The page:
New internists flock to hospitals as senior docs gravitate toward outpatient care, study finds

A generational divide has formed among general internists and their preferred practice settings, with more newly certified practitioners choosing to be hospitalists and senior physicians migrating toward outpatient-only care, a new study found.

Alongside demonstrating a rise in popularity of hospital medicine among younger physicians, researchers said their data highlight the “vulnerability” of outpatient primary care as older physicians retire and new ones choose to stick with hospital medicine.

“We are concerned that this trend is not sustainable and that outpatient primary care physician shortages will accelerate as outpatient-only physicians begin to retire with few additional mixed practice physicians who have been bolstering the outpatient capacity over the past decade to replace them,” Bradley Gray, senior health services researcher at the American Board of Internal Medicine (ABIM), said in a statement.

Additionally, evidence from the study, published in Annals of Internal Medicine, that fewer internists are splitting their time between both hospital and outpatient settings “suggests that the health system will need to develop improved systemic solutions to ensure effective transitions of care moving forward,” researchers from ABIM, Beth Israel Deaconess Medical Center (BIDMC) and Harvard Medical School wrote in the study.

“The physician-created boundaries between hospital and outpatient care creates urgent problems for health systems and private practices to ensure seamless patient care between settings,” Bruce Landon, M.D., professor of healthcare policy at Harvard Medical School and a professor of medicine and practicing internist at BIDMC, said in a statement.

The team’s study used ABIM board certification data and Medicare claims to identify nearly 68,000 general internists initially certified between 1990 and 2017. Evaluation and management visits were classified as either inpatient or outpatient via submitted billing codes and then used to classify internists as hospitalists, outpatient-only physicians or mixed-practice physicians.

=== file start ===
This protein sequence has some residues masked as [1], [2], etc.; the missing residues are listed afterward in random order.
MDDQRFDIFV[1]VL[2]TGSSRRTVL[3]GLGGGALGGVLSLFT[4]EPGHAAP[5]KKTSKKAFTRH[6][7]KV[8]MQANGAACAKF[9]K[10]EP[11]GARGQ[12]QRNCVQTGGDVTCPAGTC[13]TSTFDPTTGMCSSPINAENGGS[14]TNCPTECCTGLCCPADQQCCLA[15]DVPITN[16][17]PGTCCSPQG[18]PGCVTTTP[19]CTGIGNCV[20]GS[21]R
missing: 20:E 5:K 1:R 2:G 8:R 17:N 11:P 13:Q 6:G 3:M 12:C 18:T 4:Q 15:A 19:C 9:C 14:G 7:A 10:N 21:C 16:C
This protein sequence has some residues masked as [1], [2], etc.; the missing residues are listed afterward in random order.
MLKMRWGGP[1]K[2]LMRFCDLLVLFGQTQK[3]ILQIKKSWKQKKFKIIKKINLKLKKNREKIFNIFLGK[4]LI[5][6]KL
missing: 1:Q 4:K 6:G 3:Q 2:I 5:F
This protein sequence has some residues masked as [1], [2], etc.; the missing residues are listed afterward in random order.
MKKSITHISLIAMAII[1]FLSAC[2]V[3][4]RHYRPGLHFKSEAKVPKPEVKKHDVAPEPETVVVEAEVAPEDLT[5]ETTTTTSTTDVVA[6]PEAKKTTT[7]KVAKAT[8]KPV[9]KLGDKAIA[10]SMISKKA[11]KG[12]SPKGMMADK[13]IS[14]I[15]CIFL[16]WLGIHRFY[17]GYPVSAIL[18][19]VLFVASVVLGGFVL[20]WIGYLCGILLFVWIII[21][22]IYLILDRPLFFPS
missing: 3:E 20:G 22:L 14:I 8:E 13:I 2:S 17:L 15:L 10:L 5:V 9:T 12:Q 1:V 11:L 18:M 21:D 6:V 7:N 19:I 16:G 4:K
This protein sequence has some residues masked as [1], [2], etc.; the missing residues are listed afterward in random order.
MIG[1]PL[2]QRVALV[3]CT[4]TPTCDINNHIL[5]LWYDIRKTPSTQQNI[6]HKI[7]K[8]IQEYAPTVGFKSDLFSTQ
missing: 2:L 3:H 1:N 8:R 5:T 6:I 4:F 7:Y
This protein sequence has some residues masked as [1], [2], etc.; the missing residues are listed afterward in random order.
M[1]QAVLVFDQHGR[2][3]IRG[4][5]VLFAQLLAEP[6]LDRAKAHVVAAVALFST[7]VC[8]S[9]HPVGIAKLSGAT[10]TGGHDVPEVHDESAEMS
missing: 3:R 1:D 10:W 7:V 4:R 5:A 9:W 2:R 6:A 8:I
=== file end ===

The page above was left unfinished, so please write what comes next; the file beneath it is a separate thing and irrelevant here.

From 2008 to 2018, the researchers found the portion of internists classified as hospitalists increased from 25% to 40% while outpatient-only physicians rose from 23% to 38%.

Mixed-practice physicians, meanwhile, fell from making up 52% of the sample to 23% as many of these doctors transitioned to outpatient-only practice, they wrote.

Retention was strong among the two exclusive settings, with 87% of those deemed hospitalists and 95% of outpatient-only physicians in 2013 remaining within the same category five years later. That five-year retention rate was just 57% for mixed-practice internists.

Newly certified internists’ preference for hospital care was stark with 71% of newly certified internists classified as hospitalists and 8% as outpatient-only physicians, according to the study.

The researchers noted that their analysis is limited by the focus on Medicare fee-for-service patients, which might not be fully representative of a physician’s care setting, but that the findings were supported in subsequent sensitivity analyses.